Blood gurgles in the gunslinger’s throat, an awful wellspring that makes my own blood run cold. The undertakers, in dark suits and tall top hats, fight through the scrum of townsfolk clambering to rob the dead man of his good boots, his guns, his hat. They load the body into a wheelbarrow and cart it away.
I drift to the boardwalk and sit. He had pointed right at me. But why? Damn the bullet catcher for ending him before he could finish what he needed to say. The gunslinger was beaten and the bullet catcher killed him in cold blood. There comes a point when all your heroes disappoint you. And this is the first time I look at the bullet catcher and think that I might not want to be like him after all.
The bullet catcher comes over and sits beside me. He produces his sack of tobacco and pinches some into a strip of paper, licks it closed, and lights it. Drawing a lungful of smoke, he says, “You’re disturbed by what you saw today.”
“A man’s got a right to his last words.”
“He said everything he had to say.”
“He pointed at me. He looked at me so strangely.”
“No, Cub, it was only the light he saw. That same one we all see at the end. You just happened to have been standing in front of it.”
The mayor comes over, wiping sweat from his brow. His white shirt is stained under his arms. His collar is dark with sweat. “You, you . . .” he stammers, but can’t get the words out, either for fear or anger.
“Say your piece,” the bullet catcher says.
“You know what you did?” the mayor says, after a few deep breaths. “You’ve condemned us.”
“How so?” I say.
“Look around. The people are dying of thirst. I made a deal with those gunslingers for water. What do you think they’ll do when they find out one of them got killed here?”
I gaze around the street. All traces of the gunslinger have been wiped away, save for the dark bloodstain drying in the sun. Dust spins in small devils down the dry lane. The paint has been blasted clean off the storefronts and signs. At the far end of the street, near the lawman’s house, a water silo lies collapsed on its side, barren. The townsfolk huddle on the boardwalk, in the narrow shade of the storefronts. Unlike the mayor, they are terribly thin.
“Your people are better off without that kind of help,” the bullet catcher says, and flicks his cigarette into the street. “Whatever the price, it was too high.”
The mayor stands before us, slack-jawed. Then he walks away, as if in a daze. When he’s gone a few steps, he turns and says, “Even if the price were our souls, at least we’d still have our lives.”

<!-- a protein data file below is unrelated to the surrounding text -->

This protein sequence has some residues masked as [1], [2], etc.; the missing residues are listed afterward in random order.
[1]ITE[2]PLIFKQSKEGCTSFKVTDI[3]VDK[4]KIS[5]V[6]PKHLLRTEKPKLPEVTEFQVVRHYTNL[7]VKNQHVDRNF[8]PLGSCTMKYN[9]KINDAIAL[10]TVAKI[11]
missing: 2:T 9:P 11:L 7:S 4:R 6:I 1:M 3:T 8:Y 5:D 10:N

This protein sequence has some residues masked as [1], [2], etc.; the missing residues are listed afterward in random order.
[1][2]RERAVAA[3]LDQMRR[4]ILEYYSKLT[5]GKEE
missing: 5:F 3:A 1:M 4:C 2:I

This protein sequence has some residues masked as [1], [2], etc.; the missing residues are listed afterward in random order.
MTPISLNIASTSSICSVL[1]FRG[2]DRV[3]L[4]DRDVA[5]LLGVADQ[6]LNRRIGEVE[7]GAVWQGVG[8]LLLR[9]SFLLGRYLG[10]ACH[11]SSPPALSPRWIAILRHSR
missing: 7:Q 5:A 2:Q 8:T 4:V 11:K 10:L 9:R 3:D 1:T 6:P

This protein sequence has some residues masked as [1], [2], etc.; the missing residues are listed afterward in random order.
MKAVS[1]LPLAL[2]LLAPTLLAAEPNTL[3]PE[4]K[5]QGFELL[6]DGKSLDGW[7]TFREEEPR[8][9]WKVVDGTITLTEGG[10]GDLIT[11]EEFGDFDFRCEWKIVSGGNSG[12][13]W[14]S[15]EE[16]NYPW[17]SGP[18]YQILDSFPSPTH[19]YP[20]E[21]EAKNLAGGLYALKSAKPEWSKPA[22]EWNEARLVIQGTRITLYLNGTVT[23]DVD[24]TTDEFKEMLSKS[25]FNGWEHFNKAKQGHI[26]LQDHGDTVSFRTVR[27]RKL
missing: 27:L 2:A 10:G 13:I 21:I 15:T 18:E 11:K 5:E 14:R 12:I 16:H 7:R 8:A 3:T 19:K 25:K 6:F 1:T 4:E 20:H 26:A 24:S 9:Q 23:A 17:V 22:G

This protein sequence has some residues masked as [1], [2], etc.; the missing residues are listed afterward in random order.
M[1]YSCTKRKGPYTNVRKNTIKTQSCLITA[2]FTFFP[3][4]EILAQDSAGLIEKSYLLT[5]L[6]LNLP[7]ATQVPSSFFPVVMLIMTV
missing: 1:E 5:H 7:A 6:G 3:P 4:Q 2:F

We watch him as he wobbles down the street and disappears into the saloon. Even the bullet catcher seems shaken by his words. He quickly rolls another cigarette and starts smoking.
“Now? Now we have two options before us. We press on toward The Bruise or we run.”
“We can’t return to the mountain. Word will reach Bullet soon enough that we were here. He’ll want revenge. He’ll come looking for us.”
“Who is he? Bullet, I mean.”
The bullet catcher inhales smoke and looks at me askance. “He was just a boy when I first met him. He wanted to train as a bullet catcher. He showed promise. Great promise. He was an undisciplined student and I was a hard teacher. We were losing the war then, and I was angry and I taught him to be angry too.” He falls silent.
“Then one day he was angry enough and strong enough that he left us, but not before killing as many bullet catchers as he could.”
“He killed Nikko.”
“Yes, he killed him, too.”
“I don’t want to run. I want him dead.”
The bullet catcher nods, looking grim. He stands and looks off at the horizon, where the sun is beginning to lull in the sky. He shuts his eyes as though he doesn’t want to see whatever lies out there, beyond that line of the desert.
“It’s three days’ walk from here,” the bullet catcher says. “The desert that separates us from The Bruise rolls in high, shifting dunes. The wind is hot and relentless. It will be a difficult journey.”
“Then we better get started.”
As we walk out of Los Cazadores, the people hunkered in the shade watch us go and spit.
We bed down at the end of the second day. My muscles melt into the softness of the bedroll that never seemed so soft before. The heat coming off the bullet catcher pales the sun at midday. He’s hardly said anything since Los Cazadores. He almost seems like a different person than the man I’ve come to know. On the outside, he’s as calm as ever. But I can tell he’s angry. Sometimes he seems to hardly...